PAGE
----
Jim Jordan asks Anthony Fauci if protests are spreading coronavirus, denounces restrictions on religious services


WASHINGTON, DC – Champaign County GOP Representative Jim Jordan had a combative exchange on Friday with Anthony Fauci, longtime director of the National Institute of Allergy and Infectious Diseases, to find out whether protests against violence policewoman in the country are spreading the coronavirus.

Fauci, Centers for Disease Control and Prevention director Robert Redfield and HHS Deputy Secretary Brett Giroir testified before the House Special Committee on Coronavirus on Friday. Other members of the bipartisan committee roasted them on topics such as the development of a vaccine against the virus, the safety of reopening schools and President Donald Trump’s handling of the crisis.

Jordan, a Trump ally co-founder of the conservative House Freedom Caucus, has used his time to speak out against government limits on church gatherings and business operations during the pandemic, while Black Lives Matter protests against violence policewoman are allowed.

Jordan argued that allowing protests while suppressing religious services is tantamount to favoring one First Amendment freedom over another. He asked Fauci if the protests are spreading the coronavirus.

“Coming together, especially when you’re not wearing a mask, helps the virus spread. Fauci replied.

“Should we limit the protests?” Jordan continued.

“I am not in a position to determine what the government can aggressively do,” Fauci replied.

“I didn’t see people during a church service come out and hurt police officers or burn buildings,” Jordan continued. “There is no limit to demonstrations, but you cannot go to church on Sunday. “

Jordan said Fauci had advocated “closing some businesses, arguing he hadn’t” seen a barber who, between hairstyles, come out and attack the police or set something on fire, but we have seen all kinds of things. things during the protests and we know that the protests have actually increased the spread of the virus. You said that.

“I said crowds,” Fauci said. “I didn’t say protests do anything… Crowds are known, especially when you don’t have a mask on. to increase acquisition and transmission. “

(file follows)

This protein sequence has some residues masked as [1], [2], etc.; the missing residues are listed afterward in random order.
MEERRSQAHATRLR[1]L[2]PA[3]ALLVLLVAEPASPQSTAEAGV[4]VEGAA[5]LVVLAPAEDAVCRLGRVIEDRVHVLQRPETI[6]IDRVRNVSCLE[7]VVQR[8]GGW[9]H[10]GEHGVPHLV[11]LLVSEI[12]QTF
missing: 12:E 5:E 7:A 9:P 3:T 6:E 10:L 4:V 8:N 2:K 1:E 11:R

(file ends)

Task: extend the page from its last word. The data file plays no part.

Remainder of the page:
After Jordan’s conclusion, Maryland Democratic Representative Jamie Raskin noted that a recent Supreme Court ruling ruled constitutional to limit the number of people who can attend a church service, provided the same rule s ‘applies to other events such as concerts, films, sports-spectators and theatrical performances. Raskin, a constitutional law professor who often clashes with Jordan, observed that several large religious gatherings ended up being “super-broadcaster” events.

“There is no religious immunity to this disease, and there is no free exercise exemption for universal public health orders,” said Raskin, who posted a video of his remarks on Twitter with a statement saying he wanted to “dispel the thick fog of constitutional confusion left by Jim Jordan’s shameful heckling against Dr. Fauci.”

Raskin said people who attend Black Lives Matter protests typically wear masks and follow social distancing protocols, so they’re less likely to spread coronavirus than protesters who oppose public health protocols .

“If you’re really concerned about the protests and people are getting sick there, and we should be, then we need to consider the use of tear gas and pepper spray,” said Raskin, who said that the police had removed the masks of the demonstrators in order to spray them with chemical irritants that will make them sneeze and cough. “It’s the use of these chemical irritants, I think, that is the real danger.”

Trump was more satisfied with Jordan’s performance.

“Great work from Jim Jordan, and also great statements from Tony Fauci,” Trump said in a statement on Twitter. “Great progress is being made!”

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